In the subsequent 56 years, published series from other US medical centers have confirmed Dean's findings. There were reports of 139 penile cancer cases from llinois in 1946; 100 from Roswell Park, New York, in 1972; 156 cases from Michigan in 1973; and 77 from Cleveland in 1986. Of the resulting total 592 penile cancer cases from five institutions around the US, not one of the men had been circumcised in infancy despite the fact that by the mid-1970s most males in the US had been circumcised as newborns.
Dagher et al, who had reported the series of 156 patients from Michigan in 1973, reflected disappointment in the lack of response of the medical profession to these data, similar to the disappointment expressed by Dean 40 years earlier. 'Despite overwhelming evidence from urological surgeons that neoplasm of the penis is a lethal disease that can be prevented by removal of the foreskin,' they noted, 'some physicians continue to argue against routine circumcision in a highly emotional and aggressive fashion.'
In actuality, the American public and medical profession did respond to this evidence, because preventing cancer of the penis, as well as simplified genital hygiene, was the predominant factor in establishing newborn circumcision as the standard of care in the US in the 1940s. By 1980, it was estimated that more than 50 percent of US males (more than 60 million) had been circumcised.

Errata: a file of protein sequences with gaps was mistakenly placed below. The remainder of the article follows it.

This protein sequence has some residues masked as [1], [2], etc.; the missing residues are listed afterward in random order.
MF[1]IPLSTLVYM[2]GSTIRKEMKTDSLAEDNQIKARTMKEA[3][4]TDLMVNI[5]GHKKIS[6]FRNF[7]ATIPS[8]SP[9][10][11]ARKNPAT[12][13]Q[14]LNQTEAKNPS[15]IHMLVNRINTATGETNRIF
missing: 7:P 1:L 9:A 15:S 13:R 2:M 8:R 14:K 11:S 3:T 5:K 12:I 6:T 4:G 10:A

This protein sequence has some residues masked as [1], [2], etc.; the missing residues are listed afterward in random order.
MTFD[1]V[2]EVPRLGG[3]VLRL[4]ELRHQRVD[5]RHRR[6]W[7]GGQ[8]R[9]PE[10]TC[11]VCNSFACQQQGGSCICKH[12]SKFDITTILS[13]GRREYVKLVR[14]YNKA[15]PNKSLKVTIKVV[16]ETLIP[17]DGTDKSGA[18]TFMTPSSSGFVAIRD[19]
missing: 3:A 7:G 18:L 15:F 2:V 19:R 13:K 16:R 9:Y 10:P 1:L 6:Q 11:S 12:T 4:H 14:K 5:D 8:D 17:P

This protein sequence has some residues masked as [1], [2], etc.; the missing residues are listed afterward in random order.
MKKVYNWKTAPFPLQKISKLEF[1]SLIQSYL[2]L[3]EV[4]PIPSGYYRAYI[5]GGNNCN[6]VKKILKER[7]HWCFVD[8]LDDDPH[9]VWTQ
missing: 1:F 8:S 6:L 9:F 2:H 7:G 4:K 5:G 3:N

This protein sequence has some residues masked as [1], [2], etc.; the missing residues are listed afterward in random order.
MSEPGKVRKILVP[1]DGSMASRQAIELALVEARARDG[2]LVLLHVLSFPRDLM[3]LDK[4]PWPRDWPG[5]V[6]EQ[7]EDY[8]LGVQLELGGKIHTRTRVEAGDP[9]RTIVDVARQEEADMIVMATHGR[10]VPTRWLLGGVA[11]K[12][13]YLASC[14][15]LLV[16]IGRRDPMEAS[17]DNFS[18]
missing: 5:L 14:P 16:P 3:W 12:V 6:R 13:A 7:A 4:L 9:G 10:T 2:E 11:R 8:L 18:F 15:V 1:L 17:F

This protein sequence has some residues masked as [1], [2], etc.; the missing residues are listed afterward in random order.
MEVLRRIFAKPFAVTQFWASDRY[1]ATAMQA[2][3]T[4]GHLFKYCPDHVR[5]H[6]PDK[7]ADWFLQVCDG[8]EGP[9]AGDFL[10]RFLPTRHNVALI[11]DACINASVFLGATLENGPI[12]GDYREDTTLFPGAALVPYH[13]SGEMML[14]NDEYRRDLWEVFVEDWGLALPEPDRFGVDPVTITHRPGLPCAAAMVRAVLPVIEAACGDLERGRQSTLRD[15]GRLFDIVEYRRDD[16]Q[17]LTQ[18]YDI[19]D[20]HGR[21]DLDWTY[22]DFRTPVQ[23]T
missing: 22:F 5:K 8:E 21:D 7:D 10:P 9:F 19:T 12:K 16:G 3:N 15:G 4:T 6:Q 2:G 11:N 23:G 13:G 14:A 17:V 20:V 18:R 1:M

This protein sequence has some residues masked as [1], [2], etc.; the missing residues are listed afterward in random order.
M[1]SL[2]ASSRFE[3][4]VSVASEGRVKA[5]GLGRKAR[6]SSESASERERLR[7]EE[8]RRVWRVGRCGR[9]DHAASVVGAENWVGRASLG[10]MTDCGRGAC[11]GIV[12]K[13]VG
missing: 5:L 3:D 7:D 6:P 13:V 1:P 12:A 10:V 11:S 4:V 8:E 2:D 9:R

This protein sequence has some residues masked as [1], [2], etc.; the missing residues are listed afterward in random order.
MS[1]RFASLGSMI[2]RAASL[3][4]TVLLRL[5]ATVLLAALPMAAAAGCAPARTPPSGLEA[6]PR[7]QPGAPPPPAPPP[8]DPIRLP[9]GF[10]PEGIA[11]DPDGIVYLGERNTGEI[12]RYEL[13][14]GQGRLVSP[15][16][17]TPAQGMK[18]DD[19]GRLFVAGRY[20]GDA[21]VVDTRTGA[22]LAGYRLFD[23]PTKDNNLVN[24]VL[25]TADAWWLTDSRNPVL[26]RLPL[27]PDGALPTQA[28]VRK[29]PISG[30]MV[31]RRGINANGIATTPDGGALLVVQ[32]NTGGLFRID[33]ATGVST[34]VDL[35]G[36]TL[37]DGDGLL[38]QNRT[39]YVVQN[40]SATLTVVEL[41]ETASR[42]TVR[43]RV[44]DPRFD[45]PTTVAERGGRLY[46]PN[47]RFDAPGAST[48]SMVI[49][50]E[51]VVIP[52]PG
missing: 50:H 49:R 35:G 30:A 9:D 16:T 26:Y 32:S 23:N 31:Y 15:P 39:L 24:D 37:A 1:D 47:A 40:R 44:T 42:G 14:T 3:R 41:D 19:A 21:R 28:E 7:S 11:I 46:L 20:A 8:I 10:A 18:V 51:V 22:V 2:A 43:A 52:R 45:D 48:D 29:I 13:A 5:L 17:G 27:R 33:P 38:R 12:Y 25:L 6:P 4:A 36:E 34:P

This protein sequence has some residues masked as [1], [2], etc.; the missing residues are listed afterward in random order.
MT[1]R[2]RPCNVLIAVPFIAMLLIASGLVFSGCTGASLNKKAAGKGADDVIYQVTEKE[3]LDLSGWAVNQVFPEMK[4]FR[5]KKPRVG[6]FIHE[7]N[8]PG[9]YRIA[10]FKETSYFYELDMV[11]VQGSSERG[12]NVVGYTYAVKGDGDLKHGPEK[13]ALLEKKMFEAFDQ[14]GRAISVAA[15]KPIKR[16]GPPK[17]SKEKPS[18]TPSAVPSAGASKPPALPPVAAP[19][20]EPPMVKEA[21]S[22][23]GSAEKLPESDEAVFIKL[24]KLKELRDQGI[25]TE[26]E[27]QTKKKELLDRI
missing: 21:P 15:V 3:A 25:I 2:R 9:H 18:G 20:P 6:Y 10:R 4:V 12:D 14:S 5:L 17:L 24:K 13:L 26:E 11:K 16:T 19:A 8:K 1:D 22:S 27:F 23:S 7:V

In the past 55 years, there have been 750 to 1,000 penile cancer cases with 200 deaths annually in the US[9-11]; of the total of about 50,000 cases of penile cancer during this period, only 10 of the affected men had been circumcised as newborns[12,13], a ratio of uncircumcised to circumcised men with cancer of 5,000:1. It has been claimed that 'optimal' genital hygiene in uncircumcised males could significantly lower the incidence of penile cancer in the US. This claim is based on the fact that the incidence of penile cancer in underdeveloped countries is between three and six per 100,000, whereas in developed countries with homogenous middle-class populations such as in Scandinavian countries and Japan, the incidence is only one tenth as much. But even with higher hygienic standards, the penile cancer incidence in these smaller, homogenous countries is 1,000 to 3,000 times as great as that in circumcised US males. As noted by Kochen and McCurdy, the penile cancer incidence rate cited for the US of one per 100,000 is misleading because it combines circumcised males (who have an incidence rate of essentially zero) and uncircumcised males (who have an incidence rate of 2.2 per 100,000). These authors calculated that if all US men were uncircumcised, there would be more than 3,000 cases of cancer of the penis in the US annually. If all US males received newborn circumcision, however, cancer of the penis would essentially disappear, with only one case expected every two to three years.